Gov. Jay Nixon and First Lady Georganne Nixon’s holiday memories are similar, even though they grew up in De Soto and Jefferson City, respectively.
“It was a time when my family was always together,” Governor Nixon says. A fire was going in the fireplace, and “my mother, much like Georganne, always appreciated sitting around a fire.”
“We had a small family, but it was always a very cozy time,” Mrs. Nixon says. The smell of the outdoors brought in with the tree has always been a part of the holiday for her, and the Nixons have always had a real tree. They usually buy their tree from a lot selling trees to benefit a local group. The Nixons bring even more greenery and aroma into the Governor’s Mansion through the holiday décor they select, including simple accents such as pomegranates and oranges. Mrs. Nixon says the mansion represents a Missouri Christmas because she and the staff decorate using items they believe would have been common at the time the home was built.
“Oranges were always a part of our family’s Christmas tradition,” says the First Lady. "My parents grew up in the Depression down in southwest Missouri, and Mother always talked about the joy of finding an orange in her stocking at the time when oranges were so rare and were not shipped like they are now. So, that made a big impression on me as a child, even though by then oranges were plentiful. Now, I think we’ve continued that tradition with our two sons to try to underscore all there is to be grateful for.”
Oranges are always in the stockings on Christmas morning.
“In difficult times, a piece of fruit, a special meal, a chance for folks to get together— we’ve really focused, and we’ve tried not to value Christmas or any other holiday by the gifts, but by the presence—not with a ‘ts’ but with ‘ce’—of our family and friends,” she says. “We really have focused on that, and I think it’s brought a deeper sense of what the holidays are really about.”
Mrs. Nixon does remember one book she treasured. “I still can see the cover of it: it was a joke book. You might not realize that a child might love a book more than anything, and that really is something that is very dear to my heart.
“I still can see that book, and I’m not really the type of person that can remember a joke. So, I’m not sure why that meant so much to me, but I loved it.”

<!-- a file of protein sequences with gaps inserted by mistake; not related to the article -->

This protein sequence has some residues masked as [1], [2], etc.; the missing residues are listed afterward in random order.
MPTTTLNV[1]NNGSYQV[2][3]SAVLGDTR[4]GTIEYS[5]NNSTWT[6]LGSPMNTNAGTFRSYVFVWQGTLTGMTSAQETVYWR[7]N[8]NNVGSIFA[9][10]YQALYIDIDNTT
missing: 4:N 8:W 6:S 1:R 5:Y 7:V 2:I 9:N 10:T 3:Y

Gifts of song are another tradition for the Nixons, whether it’s caroling or a spontaneous tickling of the ivories. Last year, Mrs. Nixon caroled in the Nixons’ old Jefferson City neighborhood, a tradition they started when Mr. Nixon was based in the city as Missouri’s attorney general. And while most of the residents on the street were not home—most of them had joined the carolers— they did find a few folks at home. Governor Nixon confesses he does have one favorite carol.
“ ‘Joy to the World’ is always really, really easy because you go straight down the scale,” he says. “Anybody can play it on the piano. It’s kind of running sometimes in the back of my head, plus if I ever come to a piano, it’s the one thing that I know I can play.”
New traditions have come with their time in the Governor’s Mansion, such as the annual candlelight tours during the holidays. Those tours have found their way into the hearts of the Governor and First Lady. Mrs. Nixon was once one of the high school students standing on the steps in the Jefferson City Chorale, and she still enjoys seeing the school groups making the mansion a part of their holiday traditions.
Mrs. Nixon finds that the candlelight tours make the big mansion “homey.” “It’s a museum and a state building, but it was designed as a home,” she says. “We were honored to welcome so many families whose traditions include visiting the mansion.”
The mansion has hosted more than 60,000 total guests in a single year, many of whom enjoyed the candlelight tours of the people’s house during the holidays. That’s a few more people than the Nixons entertained before they arrived at the mansion, the Governor says. “But, like I said, it’s a part of the tradition, and we look forward to welcoming families from across Missouri to the mansion this year.”
2012 Candlelight Tours will be 6 p.m. to 9 p.m. Nov. 30 and 2 p.m. to 4 p.m. Dec. 1. No reservations are required.